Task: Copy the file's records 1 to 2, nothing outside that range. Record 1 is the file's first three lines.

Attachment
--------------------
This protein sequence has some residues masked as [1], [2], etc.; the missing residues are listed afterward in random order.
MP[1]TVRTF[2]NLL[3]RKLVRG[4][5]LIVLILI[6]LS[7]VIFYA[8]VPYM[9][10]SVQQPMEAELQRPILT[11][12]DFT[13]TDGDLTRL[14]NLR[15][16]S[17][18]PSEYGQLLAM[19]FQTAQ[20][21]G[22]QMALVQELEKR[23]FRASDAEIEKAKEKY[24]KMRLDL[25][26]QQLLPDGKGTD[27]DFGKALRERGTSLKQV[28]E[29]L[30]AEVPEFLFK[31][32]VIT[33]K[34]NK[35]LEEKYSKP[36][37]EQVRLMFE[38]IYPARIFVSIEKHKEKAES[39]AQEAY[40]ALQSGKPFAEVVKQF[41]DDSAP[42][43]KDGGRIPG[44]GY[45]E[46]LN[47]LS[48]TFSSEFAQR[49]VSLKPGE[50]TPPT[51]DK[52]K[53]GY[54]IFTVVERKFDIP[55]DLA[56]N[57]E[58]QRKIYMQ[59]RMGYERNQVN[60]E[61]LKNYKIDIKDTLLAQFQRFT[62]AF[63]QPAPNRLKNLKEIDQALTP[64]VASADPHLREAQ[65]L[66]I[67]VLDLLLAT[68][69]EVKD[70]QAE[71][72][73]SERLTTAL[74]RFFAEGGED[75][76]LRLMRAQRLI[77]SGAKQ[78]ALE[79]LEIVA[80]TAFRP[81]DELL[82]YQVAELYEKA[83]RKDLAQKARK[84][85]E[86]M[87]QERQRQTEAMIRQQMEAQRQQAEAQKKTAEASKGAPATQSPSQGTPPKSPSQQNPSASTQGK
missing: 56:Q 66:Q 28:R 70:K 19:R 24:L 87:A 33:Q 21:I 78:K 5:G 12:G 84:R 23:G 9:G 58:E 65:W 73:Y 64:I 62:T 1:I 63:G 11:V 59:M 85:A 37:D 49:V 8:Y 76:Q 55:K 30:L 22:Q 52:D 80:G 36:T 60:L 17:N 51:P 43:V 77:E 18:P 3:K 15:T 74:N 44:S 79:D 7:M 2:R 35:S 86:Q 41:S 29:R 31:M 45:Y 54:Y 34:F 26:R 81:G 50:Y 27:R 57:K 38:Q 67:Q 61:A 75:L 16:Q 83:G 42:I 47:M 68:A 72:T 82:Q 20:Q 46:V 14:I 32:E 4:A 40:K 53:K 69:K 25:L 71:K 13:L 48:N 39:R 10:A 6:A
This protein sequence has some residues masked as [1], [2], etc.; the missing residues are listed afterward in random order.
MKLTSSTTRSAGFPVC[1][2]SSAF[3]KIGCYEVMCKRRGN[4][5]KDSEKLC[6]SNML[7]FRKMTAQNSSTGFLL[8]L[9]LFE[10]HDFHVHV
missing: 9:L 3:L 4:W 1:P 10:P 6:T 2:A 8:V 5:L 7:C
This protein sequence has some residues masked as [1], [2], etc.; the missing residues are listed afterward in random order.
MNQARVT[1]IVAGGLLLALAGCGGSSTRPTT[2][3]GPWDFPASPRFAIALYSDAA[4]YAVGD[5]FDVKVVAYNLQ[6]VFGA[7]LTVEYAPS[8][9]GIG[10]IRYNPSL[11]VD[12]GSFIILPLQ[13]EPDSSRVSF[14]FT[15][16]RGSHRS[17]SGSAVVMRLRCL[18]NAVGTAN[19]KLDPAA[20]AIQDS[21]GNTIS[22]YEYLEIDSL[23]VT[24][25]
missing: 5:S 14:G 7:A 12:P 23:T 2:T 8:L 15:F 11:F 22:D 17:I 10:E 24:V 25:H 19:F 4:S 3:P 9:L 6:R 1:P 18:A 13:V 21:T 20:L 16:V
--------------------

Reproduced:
This protein sequence has some residues masked as [1], [2], etc.; the missing residues are listed afterward in random order.
MP[1]TVRTF[2]NLL[3]RKLVRG[4][5]LIVLILI[6]LS[7]VIFYA[8]VPYM[9][10]SVQQPMEAELQRPILT[11][12]DFT[13]TDGDLTRL[14]NLR[15][16]S[17][18]PSEYGQLLAM[19]FQTAQ[20][21]G[22]QMALVQELEKR[23]FRASDAEIEKAKEKY[24]KMRLDL[25][26]QQLLPDGKGTD[27]DFGKALRERGTSLKQV[28]E[29]L[30]AEVPEFLFK[31][32]VIT[33]K[34]NK[35]LEEKYSKP[36][37]EQVRLMFE[38]IYPARIFVSIEKHKEKAES[39]AQEAY[40]ALQSGKPFAEVVKQF[41]DDSAP[42][43]KDGGRIPG[44]GY[45]E[46]LN[47]LS[48]TFSSEFAQR[49]VSLKPGE[50]TPPT[51]DK[52]K[53]GY[54]IFTVVERKFDIP[55]DLA[56]N[57]E[58]QRKIYMQ[59]RMGYERNQVN[60]E[61]LKNYKIDIKDTLLAQFQRFT[62]AF[63]QPAPNRLKNLKEIDQALTP[64]VASADPHLREAQ[65]L[66]I[67]VLDLLLAT[68][69]EVKD[70]QAE[71][72][73]SERLTTAL[74]RFFAEGGED[75][76]LRLMRAQRLI[77]SGAKQ[78]ALE[79]LEIVA[80]TAFRP[81]DELL[82]YQVAELYEKA[83]RKDLAQKARK[84][85]E[86]M[87]QERQRQTEAMIRQQMEAQRQQAEAQKKTAEASKGAPATQSPSQGTPPKSPSQQNPSASTQGK
missing: 56:Q 66:Q 28:R 70:K 19:R 24:L 87:A 33:Q 21:I 78:K 5:G 12:G 84:R 23:G 9:G 58:E 65:W 73:Y 64:I 62:T 1:I 63:G 11:V 59:M 85:A 37:D 49:V 8:Y 76:Q 55:K 30:L 22:Q 52:D 80:G 36:T 60:L 17:N 51:P 43:V 77:E 18:P 3:K 15:T 74:N 44:S 79:D 7:M 2:R 35:S 86:Q 41:S 29:R 31:M 45:Y 54:Y 34:F 26:R 81:G 50:Y 27:R 57:K 38:Q 67:Q 61:A 75:L 16:Q 83:G 42:I 47:M 68:A 72:T 82:Q 20:Q 46:V 14:I 32:E 4:A 40:K 53:K 69:K 25:L 71:K 13:L 48:N 39:R 10:A 6:A
This protein sequence has some residues masked as [1], [2], etc.; the missing residues are listed afterward in random order.
MKLTSSTTRSAGFPVC[1][2]SSAF[3]KIGCYEVMCKRRGN[4][5]KDSEKLC[6]SNML[7]FRKMTAQNSSTGFLL[8]L[9]LFE[10]HDFHVHV
missing: 9:L 3:L 4:W 1:P 10:P 6:T 2:A 8:V 5:L 7:C